Calculating a successful and a Happy New Year!

ImageA vendor shows off her holiday wares to passers by as the Strip fills with revelers to ring in the new year.

This is it, the end of 2010, the end of the first decade of the 21st century and an exclamation mark on the end of the 20th century.  The younger you are the less sense poking the 20th century into the second decade of the 21sth century makes any sense at all.  But if you are old, then it makes sense, because in small, unconscious ways you and I are still hanging on to little bits of that century – we were born there, we lived most of our lives there and for the most part, the most significant events of our lives (and world history) took place there. But by now you and I both have to acknowledge that it is gone.

So, now it is time to rush out into the streets, hoot our horns, toast, dance, kiss and sing “Auld Langs Syne.”  320, 000 people are expected to gather on the Las Vegas Strip to celebrate on Friday night.  And for all of its heralded financial problems in the last two years, only a handful of crowds in the world will be larger. The reason is pretty simple – there are 220,000 hotel rooms in the city.  Again, few cities in the world have more.  A long time ago, I listened to a sports book manager argue for a larger lounge for his players.  He said that although he only used half of his capacity on any day except New Year’s Eve and Day, the size of that crowd would determine the average daily crowd size for the entire year – and of course that crowd’s size was determined by the size of the lounge.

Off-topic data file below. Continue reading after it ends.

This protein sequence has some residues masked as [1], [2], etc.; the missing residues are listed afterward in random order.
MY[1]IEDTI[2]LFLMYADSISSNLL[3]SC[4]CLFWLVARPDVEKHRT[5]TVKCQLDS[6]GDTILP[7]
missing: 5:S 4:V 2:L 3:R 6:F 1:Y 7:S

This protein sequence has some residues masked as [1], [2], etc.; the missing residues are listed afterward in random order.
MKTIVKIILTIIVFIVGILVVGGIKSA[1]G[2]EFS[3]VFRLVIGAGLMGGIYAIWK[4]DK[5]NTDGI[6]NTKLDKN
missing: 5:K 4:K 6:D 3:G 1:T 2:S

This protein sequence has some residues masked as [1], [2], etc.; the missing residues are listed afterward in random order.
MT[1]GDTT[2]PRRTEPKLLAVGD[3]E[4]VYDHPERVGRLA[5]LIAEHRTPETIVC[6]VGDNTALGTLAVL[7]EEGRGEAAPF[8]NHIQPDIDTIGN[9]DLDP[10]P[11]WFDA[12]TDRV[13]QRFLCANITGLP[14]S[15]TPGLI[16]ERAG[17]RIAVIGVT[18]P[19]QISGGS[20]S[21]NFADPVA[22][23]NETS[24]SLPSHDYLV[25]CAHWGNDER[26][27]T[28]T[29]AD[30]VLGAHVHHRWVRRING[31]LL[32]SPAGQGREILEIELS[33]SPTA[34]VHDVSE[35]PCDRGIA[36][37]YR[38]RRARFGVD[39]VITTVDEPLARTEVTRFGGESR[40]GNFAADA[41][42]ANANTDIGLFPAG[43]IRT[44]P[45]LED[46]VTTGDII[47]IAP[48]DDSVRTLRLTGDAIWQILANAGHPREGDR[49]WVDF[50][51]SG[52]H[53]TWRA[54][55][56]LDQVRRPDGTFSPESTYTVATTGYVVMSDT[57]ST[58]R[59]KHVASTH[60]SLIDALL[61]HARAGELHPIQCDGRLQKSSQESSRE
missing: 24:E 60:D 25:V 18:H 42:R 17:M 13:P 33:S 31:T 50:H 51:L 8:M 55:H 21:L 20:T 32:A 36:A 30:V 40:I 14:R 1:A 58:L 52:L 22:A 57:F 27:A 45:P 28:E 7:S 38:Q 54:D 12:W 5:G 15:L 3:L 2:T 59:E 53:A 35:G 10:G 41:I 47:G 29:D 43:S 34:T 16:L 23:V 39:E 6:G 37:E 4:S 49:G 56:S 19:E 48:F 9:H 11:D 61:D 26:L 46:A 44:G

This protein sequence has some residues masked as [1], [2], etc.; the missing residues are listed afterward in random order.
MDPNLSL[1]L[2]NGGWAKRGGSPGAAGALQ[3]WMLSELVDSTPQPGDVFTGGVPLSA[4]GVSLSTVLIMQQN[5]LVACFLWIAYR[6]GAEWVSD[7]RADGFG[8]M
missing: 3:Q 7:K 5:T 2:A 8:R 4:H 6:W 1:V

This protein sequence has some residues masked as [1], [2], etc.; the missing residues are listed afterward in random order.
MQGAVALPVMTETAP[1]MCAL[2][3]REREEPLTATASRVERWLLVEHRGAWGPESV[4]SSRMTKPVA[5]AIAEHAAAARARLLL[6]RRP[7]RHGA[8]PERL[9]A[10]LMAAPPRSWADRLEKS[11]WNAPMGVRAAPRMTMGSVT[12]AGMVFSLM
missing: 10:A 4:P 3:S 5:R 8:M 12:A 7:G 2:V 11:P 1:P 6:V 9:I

Hotel occupancy in Las Vegas is normally between 80 and 90 percent (calculated on a weekly basis), and nears 100 percent on all major holidays and during times special events are being held.  All cities, with or without,  casino gaming experience a like phenomenon – a base occupancy rate (for most cities that is between 60 and 70 percent) most of the time, with near capacity holidays.  Las Vegas may have overbuilt and may be in a serious recession, but it still has crowds that are double of what the city saw 15 or 20 years ago (and of course the accompanying revenues) – the crowds have grown as the number of hotel rooms have grown.  So while, Atlantic City, Reno, Detroit, Biloxi and every other city with gaming will experience capacity crowds on New Years – their capacity’s are tiny compared to Las Vegas.  Sometimes building a little extra is not a bad idea.

Happy New Year, but be careful who you kiss, what you drink, where you dance and always have a designated driver.



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December 2010
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